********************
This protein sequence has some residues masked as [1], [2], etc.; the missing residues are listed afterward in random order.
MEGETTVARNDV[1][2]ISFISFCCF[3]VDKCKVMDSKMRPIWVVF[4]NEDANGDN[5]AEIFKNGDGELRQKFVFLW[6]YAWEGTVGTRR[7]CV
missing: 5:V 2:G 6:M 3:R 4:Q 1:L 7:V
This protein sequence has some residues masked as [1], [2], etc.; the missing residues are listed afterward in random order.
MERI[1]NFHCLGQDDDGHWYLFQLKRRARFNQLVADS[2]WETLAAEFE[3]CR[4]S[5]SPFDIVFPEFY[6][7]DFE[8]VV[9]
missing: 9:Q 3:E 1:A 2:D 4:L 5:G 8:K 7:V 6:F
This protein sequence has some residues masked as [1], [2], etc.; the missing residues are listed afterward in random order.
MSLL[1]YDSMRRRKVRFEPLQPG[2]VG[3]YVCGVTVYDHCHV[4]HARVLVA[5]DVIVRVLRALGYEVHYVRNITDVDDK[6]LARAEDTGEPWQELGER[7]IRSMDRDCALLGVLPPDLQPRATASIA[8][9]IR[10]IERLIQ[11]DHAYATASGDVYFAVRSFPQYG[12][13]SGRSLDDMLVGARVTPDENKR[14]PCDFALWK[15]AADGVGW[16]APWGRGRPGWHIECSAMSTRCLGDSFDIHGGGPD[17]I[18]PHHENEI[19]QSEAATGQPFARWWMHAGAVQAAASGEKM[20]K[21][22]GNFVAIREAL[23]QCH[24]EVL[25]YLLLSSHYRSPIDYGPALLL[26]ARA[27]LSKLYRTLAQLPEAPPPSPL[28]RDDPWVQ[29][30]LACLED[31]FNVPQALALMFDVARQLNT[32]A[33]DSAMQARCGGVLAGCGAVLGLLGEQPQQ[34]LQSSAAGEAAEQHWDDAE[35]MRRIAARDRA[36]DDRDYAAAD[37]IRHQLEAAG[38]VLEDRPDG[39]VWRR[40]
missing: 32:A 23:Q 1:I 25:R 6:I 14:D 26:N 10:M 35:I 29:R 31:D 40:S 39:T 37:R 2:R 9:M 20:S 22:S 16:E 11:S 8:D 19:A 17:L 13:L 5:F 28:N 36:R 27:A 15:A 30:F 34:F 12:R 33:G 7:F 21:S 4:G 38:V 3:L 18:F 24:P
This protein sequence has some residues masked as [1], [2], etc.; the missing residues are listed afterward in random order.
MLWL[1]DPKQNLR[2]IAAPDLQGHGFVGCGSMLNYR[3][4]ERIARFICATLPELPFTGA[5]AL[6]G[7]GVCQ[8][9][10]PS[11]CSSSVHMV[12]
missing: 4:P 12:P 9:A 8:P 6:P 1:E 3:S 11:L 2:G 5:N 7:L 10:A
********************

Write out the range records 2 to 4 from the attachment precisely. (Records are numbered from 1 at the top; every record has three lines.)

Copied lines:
This protein sequence has some residues masked as [1], [2], etc.; the missing residues are listed afterward in random order.
MERI[1]NFHCLGQDDDGHWYLFQLKRRARFNQLVADS[2]WETLAAEFE[3]CR[4]S[5]SPFDIVFPEFY[6][7]DFE[8]VV[9]
missing: 9:Q 3:E 1:A 2:D 4:L 5:G 8:K 7:V 6:F
This protein sequence has some residues masked as [1], [2], etc.; the missing residues are listed afterward in random order.
MSLL[1]YDSMRRRKVRFEPLQPG[2]VG[3]YVCGVTVYDHCHV[4]HARVLVA[5]DVIVRVLRALGYEVHYVRNITDVDDK[6]LARAEDTGEPWQELGER[7]IRSMDRDCALLGVLPPDLQPRATASIA[8][9]IR[10]IERLIQ[11]DHAYATASGDVYFAVRSFPQYG[12][13]SGRSLDDMLVGARVTPDENKR[14]PCDFALWK[15]AADGVGW[16]APWGRGRPGWHIECSAMSTRCLGDSFDIHGGGPD[17]I[18]PHHENEI[19]QSEAATGQPFARWWMHAGAVQAAASGEKM[20]K[21][22]GNFVAIREAL[23]QCH[24]EVL[25]YLLLSSHYRSPIDYGPALLL[26]ARA[27]LSKLYRTLAQLPEAPPPSPL[28]RDDPWVQ[29][30]LACLED[31]FNVPQALALMFDVARQLNT[32]A[33]DSAMQARCGGVLAGCGAVLGLLGEQPQQ[34]LQSSAAGEAAEQHWDDAE[35]MRRIAARDRA[36]DDRDYAAAD[37]IRHQLEAAG[38]VLEDRPDG[39]VWRR[40]
missing: 32:A 23:Q 1:I 25:R 6:I 14:D 26:N 10:M 35:I 29:R 31:D 40:S 39:T 37:R 2:R 9:M 20:S 22:S 16:E 11:S 8:D 19:A 17:L 13:L 5:F 28:N 36:R 27:A 15:A 30:F 34:F 12:R 33:G 7:F 21:S 4:G 38:V 3:L 18:F 24:P
This protein sequence has some residues masked as [1], [2], etc.; the missing residues are listed afterward in random order.
MLWL[1]DPKQNLR[2]IAAPDLQGHGFVGCGSMLNYR[3][4]ERIARFICATLPELPFTGA[5]AL[6]G[7]GVCQ[8][9][10]PS[11]CSSSVHMV[12]
missing: 4:P 12:P 9:A 8:P 6:P 1:E 3:S 11:L 2:G 5:N 7:L 10:A